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VAT Talks - Andrea Parolini

Andrea

In this episode of VAT Talks we meet with Andrea Parolini, member of the VAT Expert Group. Andrea has an enormous experience in the VAT world, being a professor at the Catholic University of Milan and legal and economic adviser to the Italian government between 2014 and 2016, when the Italian Sistema di Interscambio (SDI) was conceived. Join us to discover how real-time reporting was developed in Italy and learn about its results so far. According to Andrea, real-time reporting made life easier for taxpayers although they were skeptical at the beginning. This is also why for him real-time reporting is the future of European VAT.

Could you tell us a bit more about yourself, for how long you have been working in VAT and how you ended up in this field of work?

“I started my profession around three decades ago and I developed a specific interest in tax litigation. In the 1990s, European (Tax) Law was the “new frontier” in VAT litigation since it was a sort of “lender of last resort”: when all remedies evaporated you still had the chance to invoke supranational law, but this was something in the hands of a small group of quite revolutionary professionals. I had the chance to improve my knowledge in European Tax Law during my postgraduate studies. Therefore, I was one of the first developing EU Tax law arguments in tax litigation. When I joined Maisto e Associati, back in 1998, the naming partner of the firm – Prof. Guglielmo Maisto – perceived that in Italy VAT was still treated as a “national” tax and that it was time to adopt a different and EU oriented approach in this field. Due to my interest in EU Law, he asked if I wanted to take care of this task and I accepted. I became VAT partner of Maisto e Associati in 2007 and I am still thanking Prof. Maisto for proposing to me to switch to VAT.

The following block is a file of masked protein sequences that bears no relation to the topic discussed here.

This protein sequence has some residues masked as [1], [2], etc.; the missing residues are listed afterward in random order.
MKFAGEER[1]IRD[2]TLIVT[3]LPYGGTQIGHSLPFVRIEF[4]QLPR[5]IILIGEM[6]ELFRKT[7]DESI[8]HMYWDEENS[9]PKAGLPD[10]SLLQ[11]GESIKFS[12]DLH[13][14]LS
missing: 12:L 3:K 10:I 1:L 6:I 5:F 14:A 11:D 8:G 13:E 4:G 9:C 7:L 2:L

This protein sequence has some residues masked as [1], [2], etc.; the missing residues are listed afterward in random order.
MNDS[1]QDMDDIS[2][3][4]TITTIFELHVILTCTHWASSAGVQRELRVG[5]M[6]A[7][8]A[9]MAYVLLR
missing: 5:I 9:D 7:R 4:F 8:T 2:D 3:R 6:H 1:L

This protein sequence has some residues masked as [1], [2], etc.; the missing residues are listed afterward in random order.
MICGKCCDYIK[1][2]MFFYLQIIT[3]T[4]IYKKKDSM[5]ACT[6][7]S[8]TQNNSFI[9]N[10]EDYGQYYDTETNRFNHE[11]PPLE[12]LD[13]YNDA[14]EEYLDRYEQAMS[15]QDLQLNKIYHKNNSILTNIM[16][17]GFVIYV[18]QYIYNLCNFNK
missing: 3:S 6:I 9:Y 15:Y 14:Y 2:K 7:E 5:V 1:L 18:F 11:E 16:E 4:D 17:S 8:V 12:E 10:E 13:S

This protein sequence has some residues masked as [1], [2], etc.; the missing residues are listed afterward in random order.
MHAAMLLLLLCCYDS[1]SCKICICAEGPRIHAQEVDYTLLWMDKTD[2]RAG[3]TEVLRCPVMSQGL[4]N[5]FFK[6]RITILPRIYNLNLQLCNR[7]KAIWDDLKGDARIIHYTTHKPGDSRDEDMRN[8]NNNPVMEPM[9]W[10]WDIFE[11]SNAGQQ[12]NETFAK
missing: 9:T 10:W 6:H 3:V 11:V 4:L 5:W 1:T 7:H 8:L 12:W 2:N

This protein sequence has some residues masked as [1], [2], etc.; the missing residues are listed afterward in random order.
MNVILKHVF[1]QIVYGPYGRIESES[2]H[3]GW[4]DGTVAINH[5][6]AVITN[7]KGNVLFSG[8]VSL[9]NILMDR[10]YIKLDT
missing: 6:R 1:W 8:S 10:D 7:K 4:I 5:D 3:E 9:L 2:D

In 1999 I started to cooperate with the Catholic University and I was appointed to become a lecturer (professore a contratto) in 2005. In 2008 I was given the task to teach VAT to the students of the fifth (and last) year and I kept this position until 2019.

Due to my expertise in VAT, in 2014 I was appointed as a legal-economic adviser of the Italian Prime Minister for around three years in the period 2014-2016. My task was to propose new legislation in the VAT field or, eventually, to provide my comments to proposals developed by other persons, mainly experts of public finance. The goal was to increase tax revenues without increasing nominal rates. As far as VAT was concerned, in Italy such a goal could be reached by tackling the Italian VAT Gap. At that time, I had the privilege to work on some files such as the first implementation of the split payment method and the application of the reverse charge on supplies to mass market retailers (MMR), the first steps of electronic invoicing and I chaired the group that drafted the first document of the Italian government on taxation in the digital economy.”

You were part of the team that conceived the Italian SDI system, could you tell us more about this process and what were the challenges? Were there objections from businesses for example? What were the biggest surprises during implementation?